unstack.in

Make a blog with svelte kit and host on github

2021-05-18

After reading this post, you should be able to make a blog using svelte kit, and host it on github or any other hosting service of your choice. You can write your posts as markdown files.

This post assumes that you know what svelte is and also what hosting a static site means. You can read more about svelte here - https://svelte.dev. And more about svelte kit here - https://kit.svelte.dev.

I recently moved by teeny tiny unmaintained blog from gatsby to svelte kit. Removing gatsby removed a lot of complexity which comes with gatsby. I no longer understood what was going on under the hood and was too scared to upgrade gatsby.

Switching to svelte-kit was relatively straight forward except for a few quirks. The quirks mainly had to do with rendering markdown as html and figuring out how to publish the final site through github.

If you don’t want to read the whole article, you can checkout the final code here - https://github.com/mukeshsoni/mukeshsoni.github.io/tree/svelte.

Step 1 - Setup svelte kit template

You can get started with svelte kit template using their npm init command -

npm init svelte@next <project_name>
cd <project_name>
npm install
npm run dev -- --open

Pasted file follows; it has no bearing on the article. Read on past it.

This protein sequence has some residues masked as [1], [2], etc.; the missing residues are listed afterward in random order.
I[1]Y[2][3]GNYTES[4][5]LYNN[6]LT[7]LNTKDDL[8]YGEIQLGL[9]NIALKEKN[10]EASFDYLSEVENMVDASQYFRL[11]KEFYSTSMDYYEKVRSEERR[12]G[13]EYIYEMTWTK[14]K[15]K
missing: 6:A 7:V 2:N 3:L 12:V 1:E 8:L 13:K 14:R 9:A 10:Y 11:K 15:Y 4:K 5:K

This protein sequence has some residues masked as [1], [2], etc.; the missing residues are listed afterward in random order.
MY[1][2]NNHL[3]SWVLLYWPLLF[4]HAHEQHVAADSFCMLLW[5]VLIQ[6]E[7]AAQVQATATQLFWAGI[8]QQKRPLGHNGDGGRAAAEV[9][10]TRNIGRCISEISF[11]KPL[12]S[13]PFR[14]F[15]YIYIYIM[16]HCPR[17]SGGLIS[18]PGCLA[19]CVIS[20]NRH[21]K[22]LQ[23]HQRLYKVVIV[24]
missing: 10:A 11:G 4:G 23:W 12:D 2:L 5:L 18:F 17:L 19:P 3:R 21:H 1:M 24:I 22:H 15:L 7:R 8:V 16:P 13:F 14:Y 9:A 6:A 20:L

When you run npm init svelte@next <your_project_name>, you will be asked a set of questions. E.g. Do you want to enable typescript in this project? Once you answer all the questions, the command will create a set of files in the folder. Think of the command as a helper which chooses the right template for you.

Once the init command creates the files, you can go inside the folder and install the npm dependencies. The init command does not install the dependencies. It only specifies the list of dependencies in the package.json file.

After the dependencies are installed, you can invoke the dev script which is already defined in your package.json file by the init command - npm run dev -- --open. This should start a localhost server on port 3000.

Step 2 - Add mdsvex to convert markdown files to html

npx svelte-add mdsvex

svelte-add mdsvex will make necessary changes to package.json to add the required dependencies, add a mdsvex config file and change the svelte.config file to add mdsvex as a preprocessor.

You will have to restart the dev server for mdsvex preprocessor to kick in.

Try adding a markdown file in your routes folder and going to the route pointed by the markdown file name. E.g. Add a file src/routes/my-awesome-post.md and put some content in there. You should be able to view that content on localhost:3000/my-awesome-post.

Step 3 - Show a list of all blog posts on home page

We want to collect all our markdown files and show the list of blog posts on the home page or on some other path, so that our users can browse the super amazing content we publish.